My marathon journey began decades ago when I was on the track and field team in high school. I enjoyed the process, the challenge and the companionship that running brought. Over the next 20 years most things in my life changed. But there was one constant – my love of the sound of my feet hitting the pavement over and over and over again.
After years of casual runs, I decided to go for it. The Marathon. 26.2 miles.
The 6 months of arduous training and long distance running did so much more than just prepare me for a marathon. It gave me business lessons that have changed me and brought me success in running, in my career, and in life. Here are the lessons I learned.
Determine your goal and commit to it. Sign up for that race, put it on your calendar, and purchase some new running shoes. Make the decision to do it and make sure you stick with it.
In business as in marathon training, the first step is commit yourself. Commit yourself in a way that you can’t simply back out if you change your mind or if the road becomes difficult. Have friends or colleagues hold you accountable for the steps you’ll be taking to get yourself where you want to be.
You wouldn’t simply decide to run 10 miles when you’ve only ever run 3. You have to take small, measured increases in distance to improve your performance and reach new milestones.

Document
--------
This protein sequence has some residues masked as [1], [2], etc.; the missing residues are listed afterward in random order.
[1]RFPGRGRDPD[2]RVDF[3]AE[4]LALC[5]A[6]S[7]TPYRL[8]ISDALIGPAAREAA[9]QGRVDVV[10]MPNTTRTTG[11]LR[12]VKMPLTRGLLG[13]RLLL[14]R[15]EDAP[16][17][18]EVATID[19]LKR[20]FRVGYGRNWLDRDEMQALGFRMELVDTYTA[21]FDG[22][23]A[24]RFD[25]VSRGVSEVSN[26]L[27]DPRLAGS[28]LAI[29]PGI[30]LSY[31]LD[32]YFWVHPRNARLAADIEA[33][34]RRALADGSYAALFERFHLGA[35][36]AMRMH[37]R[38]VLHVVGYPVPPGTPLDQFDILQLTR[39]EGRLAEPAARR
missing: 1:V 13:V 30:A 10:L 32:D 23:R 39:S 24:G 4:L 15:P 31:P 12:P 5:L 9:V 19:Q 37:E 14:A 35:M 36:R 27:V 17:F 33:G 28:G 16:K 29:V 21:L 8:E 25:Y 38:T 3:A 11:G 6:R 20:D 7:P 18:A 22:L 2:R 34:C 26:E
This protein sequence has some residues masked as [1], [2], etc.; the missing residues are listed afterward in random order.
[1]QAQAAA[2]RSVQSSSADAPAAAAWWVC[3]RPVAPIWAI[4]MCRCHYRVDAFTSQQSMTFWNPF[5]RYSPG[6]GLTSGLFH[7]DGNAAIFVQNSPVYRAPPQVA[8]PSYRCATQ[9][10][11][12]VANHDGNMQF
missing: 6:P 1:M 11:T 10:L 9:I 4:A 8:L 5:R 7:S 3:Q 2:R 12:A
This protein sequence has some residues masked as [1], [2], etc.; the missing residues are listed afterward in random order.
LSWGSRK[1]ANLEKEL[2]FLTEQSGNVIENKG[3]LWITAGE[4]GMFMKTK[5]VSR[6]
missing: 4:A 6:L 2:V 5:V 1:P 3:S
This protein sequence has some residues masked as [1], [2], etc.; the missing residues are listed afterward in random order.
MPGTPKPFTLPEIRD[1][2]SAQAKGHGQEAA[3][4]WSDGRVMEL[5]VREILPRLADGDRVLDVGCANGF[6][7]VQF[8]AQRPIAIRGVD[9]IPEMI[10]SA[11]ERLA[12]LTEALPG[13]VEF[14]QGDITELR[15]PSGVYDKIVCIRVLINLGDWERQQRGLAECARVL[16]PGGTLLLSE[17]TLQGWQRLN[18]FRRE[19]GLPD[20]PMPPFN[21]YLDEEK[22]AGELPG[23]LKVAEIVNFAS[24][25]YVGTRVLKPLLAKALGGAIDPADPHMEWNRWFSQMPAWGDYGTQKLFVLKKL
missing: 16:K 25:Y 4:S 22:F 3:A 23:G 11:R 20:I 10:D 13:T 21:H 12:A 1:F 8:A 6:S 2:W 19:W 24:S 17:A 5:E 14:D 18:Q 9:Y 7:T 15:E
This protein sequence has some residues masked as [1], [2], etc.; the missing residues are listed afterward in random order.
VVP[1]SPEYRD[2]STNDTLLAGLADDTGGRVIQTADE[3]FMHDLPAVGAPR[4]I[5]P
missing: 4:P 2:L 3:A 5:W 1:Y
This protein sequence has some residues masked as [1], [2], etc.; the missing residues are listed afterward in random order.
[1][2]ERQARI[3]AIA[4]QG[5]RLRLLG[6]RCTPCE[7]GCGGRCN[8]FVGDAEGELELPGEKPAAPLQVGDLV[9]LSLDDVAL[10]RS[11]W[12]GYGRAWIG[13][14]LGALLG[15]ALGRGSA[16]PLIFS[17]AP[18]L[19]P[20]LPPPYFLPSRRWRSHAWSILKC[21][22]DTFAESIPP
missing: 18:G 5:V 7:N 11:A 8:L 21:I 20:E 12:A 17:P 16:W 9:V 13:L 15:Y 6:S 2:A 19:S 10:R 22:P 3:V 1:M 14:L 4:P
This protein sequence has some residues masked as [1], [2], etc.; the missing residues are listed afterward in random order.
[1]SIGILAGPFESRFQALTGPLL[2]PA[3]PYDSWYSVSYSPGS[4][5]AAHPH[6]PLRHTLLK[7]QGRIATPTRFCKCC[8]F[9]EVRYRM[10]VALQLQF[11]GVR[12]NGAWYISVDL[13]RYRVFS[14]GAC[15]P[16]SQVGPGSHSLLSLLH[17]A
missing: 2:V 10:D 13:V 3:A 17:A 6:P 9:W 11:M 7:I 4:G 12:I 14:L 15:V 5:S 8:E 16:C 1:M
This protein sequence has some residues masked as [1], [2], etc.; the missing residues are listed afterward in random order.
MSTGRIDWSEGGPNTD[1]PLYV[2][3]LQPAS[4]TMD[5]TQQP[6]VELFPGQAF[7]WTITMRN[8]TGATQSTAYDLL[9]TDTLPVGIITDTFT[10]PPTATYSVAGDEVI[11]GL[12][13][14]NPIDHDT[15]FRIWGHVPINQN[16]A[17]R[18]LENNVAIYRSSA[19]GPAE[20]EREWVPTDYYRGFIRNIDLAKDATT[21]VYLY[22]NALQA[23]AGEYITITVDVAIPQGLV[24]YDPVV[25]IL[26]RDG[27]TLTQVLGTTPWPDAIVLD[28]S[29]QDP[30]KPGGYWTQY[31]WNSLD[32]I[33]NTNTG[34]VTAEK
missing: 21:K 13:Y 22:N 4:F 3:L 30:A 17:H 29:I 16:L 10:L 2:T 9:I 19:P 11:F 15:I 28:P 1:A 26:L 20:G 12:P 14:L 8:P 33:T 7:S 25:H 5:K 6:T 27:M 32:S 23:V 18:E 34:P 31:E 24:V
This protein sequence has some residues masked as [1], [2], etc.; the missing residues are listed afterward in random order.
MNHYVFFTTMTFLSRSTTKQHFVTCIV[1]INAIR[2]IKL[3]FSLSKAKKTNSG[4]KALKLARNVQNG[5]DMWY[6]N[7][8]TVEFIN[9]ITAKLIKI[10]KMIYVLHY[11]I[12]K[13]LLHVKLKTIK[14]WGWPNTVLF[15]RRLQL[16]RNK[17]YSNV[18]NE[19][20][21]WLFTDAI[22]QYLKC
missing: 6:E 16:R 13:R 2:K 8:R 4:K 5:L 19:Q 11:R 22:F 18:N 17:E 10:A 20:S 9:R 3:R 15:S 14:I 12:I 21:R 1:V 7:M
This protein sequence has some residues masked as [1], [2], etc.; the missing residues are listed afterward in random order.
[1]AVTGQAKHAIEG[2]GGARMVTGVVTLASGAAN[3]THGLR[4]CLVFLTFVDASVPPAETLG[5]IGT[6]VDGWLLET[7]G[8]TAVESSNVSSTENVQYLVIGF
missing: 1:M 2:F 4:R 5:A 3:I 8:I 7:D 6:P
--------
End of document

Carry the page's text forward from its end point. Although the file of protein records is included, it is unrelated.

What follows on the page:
If you want to move ahead in business you have to plan and track your successes. Write down your goals, schedule due dates for each, and ensure that each step of your plan builds on one other. Improve your business performance step by step towards your final accomplishment.
While many races are shorter distances and people can get through without too much training, the marathon is a killer. Go in unprepared, and you’ll never make it.
Be realistic about your business goals. Set goals you can achieve in a reasonable amount of time. Your accomplishments in business should set you up on a firm foundation of experience and expertise that brings you one step closer to your goals.
In running, it is simply called the Wall. It is the point of the marathon (usually around mile 18) where you’ve depleted your reserves and feel as though you’ve literally hit a wall and can’t take one more step. At this point, it’s your mental strength that pushes your body through until the next burst of adrenaline.
Realize you may hit a point when you want to give up, and plan for ways to overcome those feelings when you get there. Be ready for the Wall, and be ready to run through it.
Most importantly, enjoy the experience. Running can be exhausting, painful, and unglamorous. But if you can look past your discomfort and focus on the beauty all around you, you can find the strength to keep going one more mile.
Growing a business or reaching a new milestone can be equally frustrating and challenging. Find satisfaction in your small accomplishments, and be proud of the distance you’ve been able to come. Tomorrow is another day to shine.
Go for It
When you want something, go after it. Set your goal, plan your plan, hit the pavement, and don’t look back. On January 11 I finished 26.2 miles through the Walt Disney World Theme Park in under 5 ½ hours. Since then, I’ve successfully built two businesses and transitioned into a business consulting and freelance writing career that I love. And I’m still running marathons.
What accomplishment do you want to reach?